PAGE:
Concerns about a Clearfield variety of oilseed rape

Writers Posted 04/11/18
What an extraordinary autumn: warm, largely dry, with enough rain to germinate crops and allow application of residual herbicides with the hope they might work. What could go wrong?

What an extraordinary autumn: warm, largely dry, with enough rain to germinate crops and allow application of residual herbicides with the hope they might work. What could go wrong?

Well as a starter we have been concerned about the level of seed emergence and establishment of a Clearfield variety of oilseed rape. Our own farm saved conventional seed has emerged well as has the new conventional varieties and one different Clearfield variety so we do speak from comparative knowledge looking across some 1,400 acres of oilseed rape.

For the variety in question establishment at best is 50% of the seed sown. What makes the situation worse is that when one takes out the oilseed rape volunteers which the application of Clearanda will do, in many cases what is left is a non viable crop. We could of course not apply the herbicide and suffer the weeds but the whole reason for growing Clearfield varieties is to remove the broad leaved weeds and it does reset the clock by removing volunteers of dubious erucic acid levels which seems to be an ongoing if rather random problem with seed delivered to Erith oil mill.

We are currently discussing the matter with the supplier and seed samples are being vigour tested but at best guess 300 acres will be sprayed off with glyphosate and redrilled with winter wheat. That really is disappointing as we have overcome the ravages of flea beetle attacks and slugs and even the weather has helped late drilled oilseed rape crops grow away to the point where they have a realistic chance of surviving the winter to make a crop.

One could add to that the cost of the Clearfield seed and application of graminicide which puts us well on the way to £50 per acre to be written off before we consider a second set of cultivations and seed. Still it is no good persevering with a poor crop this side of winter.

On a more positive note we did get two very substantial flushes of grass weeds which have been sprayed off prior to drilling wheat, and herbicides have been applied in good conditions to excellent seed beds. We have no idea what level of seed bank remains but if we do not get good control in these circumstances then we never will. We are still holding back on the very worse grass weed fields and the conditions are allowing us to do that with some confidence at the moment.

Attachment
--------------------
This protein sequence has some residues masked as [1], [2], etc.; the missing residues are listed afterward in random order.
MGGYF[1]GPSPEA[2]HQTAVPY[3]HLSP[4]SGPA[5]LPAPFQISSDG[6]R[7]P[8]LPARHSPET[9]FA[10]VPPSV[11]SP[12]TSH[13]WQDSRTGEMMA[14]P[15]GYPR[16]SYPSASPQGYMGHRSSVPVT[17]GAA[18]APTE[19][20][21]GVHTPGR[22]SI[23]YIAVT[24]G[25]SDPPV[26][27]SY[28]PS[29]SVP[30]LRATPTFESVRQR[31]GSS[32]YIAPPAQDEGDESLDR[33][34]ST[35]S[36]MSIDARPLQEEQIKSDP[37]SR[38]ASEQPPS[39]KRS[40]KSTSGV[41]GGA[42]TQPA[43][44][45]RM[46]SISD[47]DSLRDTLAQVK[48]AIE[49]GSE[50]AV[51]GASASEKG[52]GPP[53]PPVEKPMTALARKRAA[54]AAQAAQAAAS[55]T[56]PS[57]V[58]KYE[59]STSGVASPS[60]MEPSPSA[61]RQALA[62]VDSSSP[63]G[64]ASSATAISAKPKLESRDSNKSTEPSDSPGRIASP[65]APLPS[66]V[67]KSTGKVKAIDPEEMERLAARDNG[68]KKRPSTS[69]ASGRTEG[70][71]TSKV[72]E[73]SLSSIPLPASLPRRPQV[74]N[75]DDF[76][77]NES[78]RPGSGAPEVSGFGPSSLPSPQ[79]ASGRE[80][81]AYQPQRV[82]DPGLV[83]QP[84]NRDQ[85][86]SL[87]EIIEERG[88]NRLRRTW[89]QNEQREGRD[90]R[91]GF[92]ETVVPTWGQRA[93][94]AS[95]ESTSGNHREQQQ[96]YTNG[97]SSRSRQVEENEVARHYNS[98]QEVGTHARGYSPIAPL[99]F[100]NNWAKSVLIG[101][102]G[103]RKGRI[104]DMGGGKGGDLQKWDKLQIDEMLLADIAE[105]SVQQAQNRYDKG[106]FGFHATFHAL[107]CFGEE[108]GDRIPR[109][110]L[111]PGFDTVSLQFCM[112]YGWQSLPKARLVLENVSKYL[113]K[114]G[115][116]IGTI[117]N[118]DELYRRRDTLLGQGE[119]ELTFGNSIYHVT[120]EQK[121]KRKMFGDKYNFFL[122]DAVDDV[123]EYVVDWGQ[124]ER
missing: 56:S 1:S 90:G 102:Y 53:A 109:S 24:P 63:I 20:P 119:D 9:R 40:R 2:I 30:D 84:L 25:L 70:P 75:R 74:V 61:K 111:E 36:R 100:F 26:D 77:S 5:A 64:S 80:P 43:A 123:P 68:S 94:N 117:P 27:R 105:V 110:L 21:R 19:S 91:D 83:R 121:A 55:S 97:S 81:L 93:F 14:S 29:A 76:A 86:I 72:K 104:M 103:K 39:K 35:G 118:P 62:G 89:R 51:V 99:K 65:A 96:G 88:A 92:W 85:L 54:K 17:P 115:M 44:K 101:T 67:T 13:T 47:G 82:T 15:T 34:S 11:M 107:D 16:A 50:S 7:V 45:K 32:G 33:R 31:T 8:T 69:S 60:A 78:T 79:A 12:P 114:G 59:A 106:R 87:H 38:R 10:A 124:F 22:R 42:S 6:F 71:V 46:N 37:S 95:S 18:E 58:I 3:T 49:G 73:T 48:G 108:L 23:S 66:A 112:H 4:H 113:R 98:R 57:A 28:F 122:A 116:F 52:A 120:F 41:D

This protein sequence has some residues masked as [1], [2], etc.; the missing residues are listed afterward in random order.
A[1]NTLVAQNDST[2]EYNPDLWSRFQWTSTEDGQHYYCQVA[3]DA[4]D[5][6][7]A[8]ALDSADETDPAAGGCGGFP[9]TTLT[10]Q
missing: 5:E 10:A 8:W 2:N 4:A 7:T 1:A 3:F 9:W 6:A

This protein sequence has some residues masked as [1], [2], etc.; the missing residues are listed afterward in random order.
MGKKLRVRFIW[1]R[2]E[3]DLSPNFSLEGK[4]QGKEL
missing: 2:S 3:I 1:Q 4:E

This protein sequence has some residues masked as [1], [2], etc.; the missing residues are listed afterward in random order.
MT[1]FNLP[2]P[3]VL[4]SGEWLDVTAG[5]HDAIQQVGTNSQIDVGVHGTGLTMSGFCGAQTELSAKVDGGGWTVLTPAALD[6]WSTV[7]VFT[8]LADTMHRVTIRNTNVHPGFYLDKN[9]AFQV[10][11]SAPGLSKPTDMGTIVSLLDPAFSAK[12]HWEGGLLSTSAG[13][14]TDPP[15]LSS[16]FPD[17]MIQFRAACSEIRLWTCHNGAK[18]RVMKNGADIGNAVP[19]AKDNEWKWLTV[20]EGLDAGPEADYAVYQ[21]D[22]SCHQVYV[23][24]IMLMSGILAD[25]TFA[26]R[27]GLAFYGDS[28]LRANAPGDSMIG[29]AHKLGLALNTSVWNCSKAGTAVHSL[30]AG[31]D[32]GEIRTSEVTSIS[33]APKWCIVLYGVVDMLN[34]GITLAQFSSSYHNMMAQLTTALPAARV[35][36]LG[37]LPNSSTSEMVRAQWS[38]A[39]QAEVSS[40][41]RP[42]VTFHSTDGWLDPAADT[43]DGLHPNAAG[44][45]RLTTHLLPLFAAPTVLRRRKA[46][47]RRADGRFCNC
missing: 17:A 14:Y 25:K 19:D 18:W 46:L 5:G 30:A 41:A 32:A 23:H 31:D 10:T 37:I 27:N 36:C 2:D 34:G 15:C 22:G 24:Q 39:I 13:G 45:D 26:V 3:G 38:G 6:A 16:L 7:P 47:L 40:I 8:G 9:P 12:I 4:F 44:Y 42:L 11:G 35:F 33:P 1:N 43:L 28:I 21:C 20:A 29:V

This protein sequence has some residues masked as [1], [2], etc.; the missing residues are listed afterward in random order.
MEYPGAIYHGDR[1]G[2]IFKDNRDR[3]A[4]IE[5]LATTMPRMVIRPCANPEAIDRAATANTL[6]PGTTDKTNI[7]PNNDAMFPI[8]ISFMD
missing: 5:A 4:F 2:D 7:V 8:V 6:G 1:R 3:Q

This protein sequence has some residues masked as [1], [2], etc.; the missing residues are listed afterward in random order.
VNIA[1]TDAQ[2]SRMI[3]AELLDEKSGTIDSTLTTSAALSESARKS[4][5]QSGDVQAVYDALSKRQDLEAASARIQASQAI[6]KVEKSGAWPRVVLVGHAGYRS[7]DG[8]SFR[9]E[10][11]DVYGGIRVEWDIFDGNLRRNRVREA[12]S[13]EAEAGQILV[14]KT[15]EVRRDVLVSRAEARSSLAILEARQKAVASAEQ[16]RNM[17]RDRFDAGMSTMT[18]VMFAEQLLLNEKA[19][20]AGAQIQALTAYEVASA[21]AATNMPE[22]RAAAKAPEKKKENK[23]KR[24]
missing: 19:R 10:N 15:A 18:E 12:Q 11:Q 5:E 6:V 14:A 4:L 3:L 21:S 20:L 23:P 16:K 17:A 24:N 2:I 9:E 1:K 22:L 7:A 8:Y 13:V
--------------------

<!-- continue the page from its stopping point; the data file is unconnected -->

The catch crops we drilled in late July as part of our ecological focus area (as you can see in the picture) are impressive if you are into that sort of thing. The oats in the seed mix have thrown a panicle in ten weeks and the oil radish have a substantial root. We have the bonus of wild charlock and runch producing yellow and white flowers in abundance. It looks like a field of weeds to me and I guess that is exactly what it needs to be to bring ecological benefits to the table.

Immediately after 15 October we shall spray it off and a contractor will come and drill wheat as I cannot see any of our current drills coping with the volume of green matter. I look forward to the outcome of the drilling and what the crop becomes over the next ten months or so. The August drilled cover crops are somewhat slower and sparser due to the dry September but what was sown has emerged along with plenty of weeds – not all of them that rare. The aim is to follow up with a spring barley crop so there is plenty of time for the cover crops to establish although slightly less of a stand than the catch crops would be a good thing next spring. Unfortunately I fear I may be looking at the future.

Since last month I have listened to the foreign secretary and a couple more MPs speak about Brexit. All are clear we need a deal for economic reasons and that agriculture is one of the sectors of the economy that is vulnerable if we leave without a deal. The reality is that a no deal Brexit will be catastrophic for agriculture – not just because of the trade barriers that will be erected by Europe, although they will quickly be serious for the sheep sector. But more because of what is likely to happen to food supplies coming from Europe.

With the supermarkets just in time supply chains, shortages will occur and then government will have to intervene and food from Europe is likely to be waved in tariff free to avoid the friction and costs. That will knock on to all World Trade Organisation countries and we will be in an import tariff free market while faced with export tariffs into Europe and beyond. In fairness to the foreign secretary, he did acknowledge that the country would face a serious economic shock in the short term (recession?) if there is no deal. While he was optimistic that we would have a deal with Europe before the end of March 2019 there was still the uncertainty of the House of Commons to overcome. Clearly this is not an understatement in the circumstances.

In Kent you will all be pleased to know that planning for a no deal scenario is now getting serious. There was an abortive attempt to plan for a lorry park just outside Folkestone but that has fallen by the wayside. We are transforming the M20 motorway into a smart motorway with strengthened hard shoulders to carry the weight of lorries parked or otherwise but unfortunately that will not be completed in time for March 2019. So the plan is to close the M26 in its entirety to park lorries. That always was the backup for Operation Stack if it got out of hand but in the event was never used. Getting in and out of Kent with the Dartford crossing and the M25 has not been easy for years but in a no deal scenario we can look forward to it being impossible.


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